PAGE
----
We asked three young men walking from Fairfield Ave what they saw as priorities for the neighborhood.
One said that the young people need more activities and opportunities. When he was growing up there was a summer job program for young people. He does not see the same number of activities and for him, violence is the result.
Another guy talked about a basketball and mentoring program idea he had developed to teach the young people skills while also playing basketball. There are a lot of good ideas like this that people from the neighborhood share regularly. How do we connect them with the resources and support to make these good visions and dreams a reality?
Young guys in the neighborhood have been the best sounding board in the neighborhood.
They have helped give direction to searching for how St. Peter’s could fulfill its potential as a resource for the neighborhood.
When talking to a couple of younger guys about employment, they said they had tried to start their own lawn care business every summer for a while because they had been trained and worked for a large lawn care business previously. But they had not been able to get it off the ground.
One of them talked about other talents he had. But how the decision he regrets is not going to college. He said you learn other things in college besides the core subjects. You learn the intangibles that allow you to build a business around your talent.
He is not the first to speak this way. There is an awareness in the neighborhood of a set of skills required to navigate, plan, and have success in the world of business and it is that set of skills that I think we as a congregation need to pay attention to.
They also spoke about needing a list of job opportunities and their requirements, particularly places that hire ex-felons, to let people in the neighborhood know their possibilities.
On our walk this week, after seeing a family walking whose child we baptized two weeks ago at the Bishop’s visit, we ran into a young lady on a walk.
Dennis recognized her as a young woman who he had taken to Shrine Mont as a little girl. Now she is in her 30’s and life is hard: a couple of tough diagnoses recently. But she remembered Shrine Mont camps in the summer fondly.
And then after the walk, Dennis asked the question: what can we do for adults that is set apart the way that PeterPaul sets aside space for children to develop?
That I think is the right question, because if we take the responsibility to take a young girl to Shrine Mont, a place set apart, and expose her to what’s possible, surely then we also have a responsibility to give her space set apart for God to develop her as a young woman into the fullness of who God created her to be.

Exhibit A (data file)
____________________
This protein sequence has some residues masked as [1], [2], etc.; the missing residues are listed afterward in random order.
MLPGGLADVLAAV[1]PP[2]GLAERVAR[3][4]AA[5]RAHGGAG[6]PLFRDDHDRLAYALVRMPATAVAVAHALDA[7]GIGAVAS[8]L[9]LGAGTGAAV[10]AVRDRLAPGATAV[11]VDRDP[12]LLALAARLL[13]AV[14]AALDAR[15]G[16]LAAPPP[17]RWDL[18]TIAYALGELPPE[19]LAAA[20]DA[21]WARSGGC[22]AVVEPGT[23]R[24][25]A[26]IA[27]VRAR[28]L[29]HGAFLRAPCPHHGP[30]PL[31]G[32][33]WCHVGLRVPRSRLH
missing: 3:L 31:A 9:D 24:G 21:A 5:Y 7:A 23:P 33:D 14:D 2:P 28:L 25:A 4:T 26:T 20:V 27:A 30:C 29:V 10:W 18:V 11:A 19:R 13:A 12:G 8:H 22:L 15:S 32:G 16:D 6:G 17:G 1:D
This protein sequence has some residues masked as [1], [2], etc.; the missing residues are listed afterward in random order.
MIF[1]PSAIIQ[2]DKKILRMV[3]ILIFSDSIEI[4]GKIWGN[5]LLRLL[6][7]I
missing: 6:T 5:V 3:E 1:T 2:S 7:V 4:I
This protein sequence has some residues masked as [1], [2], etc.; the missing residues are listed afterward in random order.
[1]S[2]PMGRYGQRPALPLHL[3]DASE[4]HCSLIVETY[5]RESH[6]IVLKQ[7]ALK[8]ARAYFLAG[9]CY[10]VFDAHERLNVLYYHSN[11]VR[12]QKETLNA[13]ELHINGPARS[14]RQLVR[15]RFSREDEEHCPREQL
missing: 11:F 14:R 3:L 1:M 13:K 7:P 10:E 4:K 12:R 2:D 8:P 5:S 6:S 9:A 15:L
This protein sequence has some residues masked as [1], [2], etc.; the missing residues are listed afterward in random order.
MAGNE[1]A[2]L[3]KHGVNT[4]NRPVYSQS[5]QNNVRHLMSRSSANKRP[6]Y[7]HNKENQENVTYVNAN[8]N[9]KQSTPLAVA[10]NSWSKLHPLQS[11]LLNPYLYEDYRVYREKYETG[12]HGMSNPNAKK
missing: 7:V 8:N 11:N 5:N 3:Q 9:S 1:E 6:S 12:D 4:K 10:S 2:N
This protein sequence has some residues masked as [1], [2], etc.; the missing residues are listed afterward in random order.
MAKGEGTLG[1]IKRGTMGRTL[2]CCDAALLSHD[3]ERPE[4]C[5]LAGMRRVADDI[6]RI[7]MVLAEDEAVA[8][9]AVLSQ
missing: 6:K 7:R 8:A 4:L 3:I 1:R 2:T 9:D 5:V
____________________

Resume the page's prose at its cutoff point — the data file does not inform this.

We took an unusual walk last Monday. Rather than walk the neighborhood as usual, we took a field trip down to Grace and Holy Trinity Church for a meeting of church folk interested in supporting families in the East End.
There were good people there (a lot of Episcopalians) and they were trying to figure out what kind of model to bring into Richmond to help church folk from around metro-Richmond support families in the East End.
Mr. Crenshaw has owned and operated the store beside St. Peter’s for over 40 years. Everybody in the neighborhood knows Crenshaw’s. If you want to tell someone where the church is, tell them next to Crenshaw’s.
Mr. Crenshaw and I started talking about employment last week when I went over to pick up some peanuts and Gatorade as a snack. He talked about decades ago when there were a lot of factory jobs in Shockoe Bottom and Southside. People went down and worked in the factories. Now those jobs aren’t here anymore. He said food stamps and all are a relatively recent thing here.
He said people have been hard hit by the economic downturn. We started brainstorming ideas about how to address employment up here. What kind of factory would work here?
He suggested something to do with food, because people always need food even when they cannot afford other things. Something to think about…